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To Serve & Collect 

Nearly extinct and long at odds with the SFPD, the little-known San Francisco Patrol Special Police appears poised for a comeback.

Wednesday, Jun 4 2008

The question from TV's Judge Judy to San Francisco Patrol Special Police Officer Hanley Chan was straightforward enough.

"You are a San Francisco police officer — is that correct?"

Fulfilling his bit role on the show as a plaintiff's witness, Chan replied, "Yes, working in the San Francisco special police patrol division."

The remark may have seemed innocuous to merchants and other clients of the little-known armed security force that has patrolled San Francisco's streets in uniform since the Gold Rush and enjoys unique status under the City Charter.

But for members of the San Francisco Police Department, the notion of Chan and his "patrol special" colleagues being mistaken for one of their own — on television or elsewhere — is sacrilege.

And Chan says he's paid a price. After the TV appearance last year, his car was vandalized; he was threatened and forced off a firing range; hauled up on administrative charges for impersonating a police officer; and became the target of nasty comments posted on an Internet message board frequented by Bay Area law enforcement personnel.

The episode and its aftermath is the tip of the iceberg in a long-chilly relationship between the SFPD and the San Francisco Patrol Special Police, who by statute are uniquely allowed to "own" geographic territories, or beats, within which they charge clients for an array of patrol services.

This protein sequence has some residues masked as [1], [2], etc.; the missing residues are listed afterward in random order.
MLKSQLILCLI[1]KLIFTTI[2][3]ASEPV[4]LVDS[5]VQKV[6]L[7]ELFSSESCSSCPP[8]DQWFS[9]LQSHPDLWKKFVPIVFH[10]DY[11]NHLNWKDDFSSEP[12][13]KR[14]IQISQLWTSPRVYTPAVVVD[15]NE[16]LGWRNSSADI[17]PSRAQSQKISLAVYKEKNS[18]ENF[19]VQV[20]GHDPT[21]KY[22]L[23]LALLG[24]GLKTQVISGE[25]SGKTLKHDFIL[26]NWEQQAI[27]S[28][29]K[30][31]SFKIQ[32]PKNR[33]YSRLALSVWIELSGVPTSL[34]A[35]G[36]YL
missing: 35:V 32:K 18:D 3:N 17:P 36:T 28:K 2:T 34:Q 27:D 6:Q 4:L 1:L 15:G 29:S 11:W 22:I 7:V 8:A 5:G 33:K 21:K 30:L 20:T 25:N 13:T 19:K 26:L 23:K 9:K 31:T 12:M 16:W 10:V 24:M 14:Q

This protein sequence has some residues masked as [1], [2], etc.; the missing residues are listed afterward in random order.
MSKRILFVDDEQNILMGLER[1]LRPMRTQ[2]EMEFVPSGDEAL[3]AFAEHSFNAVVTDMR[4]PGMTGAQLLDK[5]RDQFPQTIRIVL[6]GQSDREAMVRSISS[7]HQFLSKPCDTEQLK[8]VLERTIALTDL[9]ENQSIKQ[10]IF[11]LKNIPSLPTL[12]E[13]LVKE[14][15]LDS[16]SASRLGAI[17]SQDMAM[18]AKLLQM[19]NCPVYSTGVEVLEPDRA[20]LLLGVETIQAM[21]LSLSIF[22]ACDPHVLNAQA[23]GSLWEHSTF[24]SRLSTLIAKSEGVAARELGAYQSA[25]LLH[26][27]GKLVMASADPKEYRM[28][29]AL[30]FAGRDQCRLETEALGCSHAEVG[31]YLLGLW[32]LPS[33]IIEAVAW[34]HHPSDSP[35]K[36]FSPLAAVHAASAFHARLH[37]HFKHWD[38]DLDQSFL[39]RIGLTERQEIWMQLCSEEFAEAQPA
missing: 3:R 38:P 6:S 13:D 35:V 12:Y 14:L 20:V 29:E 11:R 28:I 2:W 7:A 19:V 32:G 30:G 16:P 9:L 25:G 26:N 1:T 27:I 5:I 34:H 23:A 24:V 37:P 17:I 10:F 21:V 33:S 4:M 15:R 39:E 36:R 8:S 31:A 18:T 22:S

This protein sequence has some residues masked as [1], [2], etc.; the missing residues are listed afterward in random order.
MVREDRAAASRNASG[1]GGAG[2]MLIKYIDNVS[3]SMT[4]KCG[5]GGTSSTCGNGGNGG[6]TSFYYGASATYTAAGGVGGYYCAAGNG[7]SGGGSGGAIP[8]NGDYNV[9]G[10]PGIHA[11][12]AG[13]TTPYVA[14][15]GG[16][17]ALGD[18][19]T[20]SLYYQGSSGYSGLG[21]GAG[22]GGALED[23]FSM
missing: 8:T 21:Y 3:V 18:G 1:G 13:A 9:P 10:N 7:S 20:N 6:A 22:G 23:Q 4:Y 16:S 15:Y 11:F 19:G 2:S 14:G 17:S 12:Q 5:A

The "specials" insist that the cops have long wanted to eradicate them.

At issue, they say, are millions of dollars for extra police security services funneled from businesses and institutions to regular cops in the form of privately funded overtime under the police department's 10B program, named for its place in the city's administrative code. For years, such services — provided for a fee to restaurants, schools, street festivals, and all manner of retail establishments — were largely the domain of the patrol specials.

But in 1994, with backing from the SFPD and the powerful police union, the Police Officers Association (POA), the Police Commission stripped the patrol specials of their status as peace officers with the ability to issue citations and book their own arrests.

Since then, the ranks of the specials and their assistants — some 250 strong at the time — have plummeted. Only 18 patrol specials, employing fewer than two dozen assistants, survive. Adding insult to injury, the patrol specials accuse the SFPD, which gets the last say in the hiring of the assistants, of sabotaging applications as a further way of squeezing the specials out of existence.

"They're killing us by attrition," says Jane Warner, 56, the feisty president of the association that represents the specials, and a former Honolulu cop. She points a finger squarely at the SFPD and the union. "They managed to downgrade us to take away our clients; now they'd like to put us out of our misery entirely."

But that may not happen.

After months of quiet deliberation, a more patrol-special-friendly Police Commission, which has shown flashes of impatience with the SFPD's handling of the patrol program, has announced plans to revamp the rules, perhaps even yanking the SFPD's gatekeeper role entirely.